Forsøksdyr: Individual adaptation to a dynamic environment

Godkjenningsdato 13.06.2018

Godkjenningsperiode 15.06.2018-14.06.2020

The purpose of the experiment is to study individual behaviour and reproductive success in relation to annual variation in food availability and predation and the effect of climate change in migratory bird species. Birds receive unique engraved plastic leg rings which can be read from a distance with a telescope without interfering with normal behaviour. We study phenology of migration and breeding, annual variation in reproductive success, intra-specific competition, density, body condition and health status. We want to understand population dynamics and the optimal strategies to cope with a fast changing environment and relate individual behaviour to breeding succes, density and survival using . When the birds are free ranging, observations on status (pair bond, reproductive success, clutch size, survival of young), behavior (dominance, food intake, condition) and location (timing, terrain use and migration) are monitored to build complete life histories. These life histories are combined with data collected during the catch on size, growth, body condition and health parameters from blood sampling. A subsample of the birds will get geolocators and a few even GPS loggers which on retrieval provide more detailed information on the spatial use and migration timing.

Catching of wild birds will cause some distress. The ringing and blood sampling is generally mild stress. Engraved plastic leg rings, geolocators and GPS-loggers (only for geese) have been tested and used without clear negative effects.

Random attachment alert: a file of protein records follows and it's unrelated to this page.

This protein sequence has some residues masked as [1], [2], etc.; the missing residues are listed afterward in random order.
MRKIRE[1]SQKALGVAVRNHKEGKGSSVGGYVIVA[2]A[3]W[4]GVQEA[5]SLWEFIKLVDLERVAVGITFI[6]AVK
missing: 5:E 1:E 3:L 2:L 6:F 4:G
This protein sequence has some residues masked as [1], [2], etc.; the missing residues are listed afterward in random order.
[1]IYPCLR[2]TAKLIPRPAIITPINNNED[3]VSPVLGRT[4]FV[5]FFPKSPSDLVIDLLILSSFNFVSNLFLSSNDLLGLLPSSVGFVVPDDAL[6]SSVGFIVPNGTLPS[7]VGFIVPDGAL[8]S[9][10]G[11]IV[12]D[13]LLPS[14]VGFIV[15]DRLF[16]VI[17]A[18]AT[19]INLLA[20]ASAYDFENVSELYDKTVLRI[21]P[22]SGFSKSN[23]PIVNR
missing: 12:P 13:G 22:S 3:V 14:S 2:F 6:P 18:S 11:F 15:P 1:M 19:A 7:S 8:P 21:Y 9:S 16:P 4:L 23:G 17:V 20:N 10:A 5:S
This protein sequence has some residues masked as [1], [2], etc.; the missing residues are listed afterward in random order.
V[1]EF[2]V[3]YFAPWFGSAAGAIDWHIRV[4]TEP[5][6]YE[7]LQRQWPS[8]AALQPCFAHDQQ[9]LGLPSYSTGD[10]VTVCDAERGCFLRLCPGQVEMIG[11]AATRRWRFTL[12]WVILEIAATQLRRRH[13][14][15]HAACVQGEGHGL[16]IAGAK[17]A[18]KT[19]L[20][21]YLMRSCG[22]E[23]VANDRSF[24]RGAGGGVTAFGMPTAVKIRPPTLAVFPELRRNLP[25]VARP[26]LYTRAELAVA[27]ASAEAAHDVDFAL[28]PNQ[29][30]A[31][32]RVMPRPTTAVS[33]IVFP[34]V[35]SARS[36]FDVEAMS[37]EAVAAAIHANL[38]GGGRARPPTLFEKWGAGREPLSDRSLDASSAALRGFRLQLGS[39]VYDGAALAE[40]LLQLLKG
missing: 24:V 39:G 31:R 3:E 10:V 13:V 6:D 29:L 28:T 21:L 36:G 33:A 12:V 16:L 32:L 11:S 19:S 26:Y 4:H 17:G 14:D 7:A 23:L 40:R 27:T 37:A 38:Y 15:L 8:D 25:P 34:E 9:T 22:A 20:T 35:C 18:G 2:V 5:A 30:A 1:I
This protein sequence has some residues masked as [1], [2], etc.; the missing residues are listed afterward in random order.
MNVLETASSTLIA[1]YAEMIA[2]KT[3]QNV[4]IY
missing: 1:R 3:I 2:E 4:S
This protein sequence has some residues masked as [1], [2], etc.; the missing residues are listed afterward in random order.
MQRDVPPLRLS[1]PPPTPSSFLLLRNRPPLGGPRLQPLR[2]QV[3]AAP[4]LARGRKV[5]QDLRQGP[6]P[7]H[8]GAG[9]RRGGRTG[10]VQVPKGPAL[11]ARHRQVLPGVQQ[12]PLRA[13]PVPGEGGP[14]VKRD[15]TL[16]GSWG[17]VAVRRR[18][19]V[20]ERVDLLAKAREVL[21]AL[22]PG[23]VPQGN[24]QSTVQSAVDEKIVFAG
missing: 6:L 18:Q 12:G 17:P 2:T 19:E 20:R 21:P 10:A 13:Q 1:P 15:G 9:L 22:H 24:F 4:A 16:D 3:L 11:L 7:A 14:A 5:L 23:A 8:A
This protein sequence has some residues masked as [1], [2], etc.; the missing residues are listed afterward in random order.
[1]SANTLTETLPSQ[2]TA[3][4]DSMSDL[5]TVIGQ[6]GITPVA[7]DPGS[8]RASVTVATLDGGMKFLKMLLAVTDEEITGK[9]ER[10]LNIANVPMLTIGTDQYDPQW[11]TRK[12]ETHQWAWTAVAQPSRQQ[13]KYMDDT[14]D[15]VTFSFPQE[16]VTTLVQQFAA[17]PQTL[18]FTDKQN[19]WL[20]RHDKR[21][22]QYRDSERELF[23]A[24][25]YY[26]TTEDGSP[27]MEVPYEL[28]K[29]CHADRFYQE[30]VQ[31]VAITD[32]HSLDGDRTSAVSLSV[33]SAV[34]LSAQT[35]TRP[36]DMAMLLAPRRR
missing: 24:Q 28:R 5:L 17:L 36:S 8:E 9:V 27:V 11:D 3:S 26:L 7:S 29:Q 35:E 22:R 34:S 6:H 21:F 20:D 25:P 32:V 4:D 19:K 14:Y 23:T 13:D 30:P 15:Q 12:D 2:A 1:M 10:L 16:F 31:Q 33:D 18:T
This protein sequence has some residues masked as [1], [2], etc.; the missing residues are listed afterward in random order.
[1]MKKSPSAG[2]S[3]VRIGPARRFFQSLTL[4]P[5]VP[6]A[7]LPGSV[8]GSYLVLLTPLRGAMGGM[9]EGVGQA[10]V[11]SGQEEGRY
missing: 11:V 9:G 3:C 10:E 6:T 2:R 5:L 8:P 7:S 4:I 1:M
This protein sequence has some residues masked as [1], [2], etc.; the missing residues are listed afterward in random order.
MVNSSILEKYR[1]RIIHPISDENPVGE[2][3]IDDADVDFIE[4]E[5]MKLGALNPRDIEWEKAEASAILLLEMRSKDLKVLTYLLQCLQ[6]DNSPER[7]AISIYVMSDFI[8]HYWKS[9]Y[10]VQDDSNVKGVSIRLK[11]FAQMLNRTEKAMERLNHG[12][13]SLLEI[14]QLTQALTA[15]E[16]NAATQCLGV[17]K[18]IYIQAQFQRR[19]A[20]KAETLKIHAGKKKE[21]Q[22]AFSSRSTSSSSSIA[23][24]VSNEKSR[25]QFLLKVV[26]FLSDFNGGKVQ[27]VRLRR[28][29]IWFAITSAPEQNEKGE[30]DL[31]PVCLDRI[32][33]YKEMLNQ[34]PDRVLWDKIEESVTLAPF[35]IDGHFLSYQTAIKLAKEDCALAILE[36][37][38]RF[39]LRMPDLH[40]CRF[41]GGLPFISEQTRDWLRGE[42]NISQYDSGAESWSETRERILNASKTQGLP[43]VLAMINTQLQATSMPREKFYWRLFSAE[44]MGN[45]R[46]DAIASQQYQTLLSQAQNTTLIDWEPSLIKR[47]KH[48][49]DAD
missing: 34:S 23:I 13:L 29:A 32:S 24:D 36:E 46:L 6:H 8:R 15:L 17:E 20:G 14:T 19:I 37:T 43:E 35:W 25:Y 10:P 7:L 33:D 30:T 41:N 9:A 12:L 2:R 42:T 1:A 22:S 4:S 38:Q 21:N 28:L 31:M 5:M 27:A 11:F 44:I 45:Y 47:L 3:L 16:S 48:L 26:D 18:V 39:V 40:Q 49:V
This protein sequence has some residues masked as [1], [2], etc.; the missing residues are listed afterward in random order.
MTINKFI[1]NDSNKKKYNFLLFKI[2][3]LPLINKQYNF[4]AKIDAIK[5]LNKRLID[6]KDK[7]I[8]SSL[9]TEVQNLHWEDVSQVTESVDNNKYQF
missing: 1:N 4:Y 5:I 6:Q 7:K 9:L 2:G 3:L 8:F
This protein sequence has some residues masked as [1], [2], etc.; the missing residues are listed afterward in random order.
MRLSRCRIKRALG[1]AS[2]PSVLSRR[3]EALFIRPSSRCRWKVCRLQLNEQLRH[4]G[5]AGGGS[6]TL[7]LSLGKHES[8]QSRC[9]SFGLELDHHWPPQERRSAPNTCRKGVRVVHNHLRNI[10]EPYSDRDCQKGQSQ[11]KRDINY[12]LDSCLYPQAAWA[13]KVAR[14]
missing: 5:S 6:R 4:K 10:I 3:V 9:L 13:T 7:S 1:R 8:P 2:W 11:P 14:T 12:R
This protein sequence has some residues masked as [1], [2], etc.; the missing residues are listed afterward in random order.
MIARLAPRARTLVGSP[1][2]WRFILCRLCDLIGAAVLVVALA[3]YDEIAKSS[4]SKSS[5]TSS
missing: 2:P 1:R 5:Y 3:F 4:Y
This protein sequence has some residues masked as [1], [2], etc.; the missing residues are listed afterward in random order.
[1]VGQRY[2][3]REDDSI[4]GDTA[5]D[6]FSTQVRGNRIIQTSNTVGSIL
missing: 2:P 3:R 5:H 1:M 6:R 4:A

The research tries to understand population processes, constraints and adaptation in a fast changing environment. As the fate of individuals determines all population processes, individual based studies are essential to give insights which can be used for integrated population modelling.
Goose populations keep increasing and management is considered along the flyway. Arctic terns are of concern due to decreasing population numbers and food availability and predation vary annually in both species.

Each year, we will try to catch birds to ring and measure body condition and health status.
Totals over two years:
Barnacle geese 600 caught, 300 newly ringed with engraved plastic rings, 200 sampled for blood, 20 geolocators attached and retrieved, 10 GPS loggers as backpacks.
Arctic terns 120 caught, 80 newly ringed with engraved plastic rings, 20 geolocators attached and retrieved.

The whole study is based on a long data series which has been optimised in the past for animal numbers and methodology. The fast changes in the environment, the high variability in reproductive output and the potential change in management make a relative constant effort in this population important to document population parameters and adaptation. New techniques with only slightly more distress are applied in small numbers.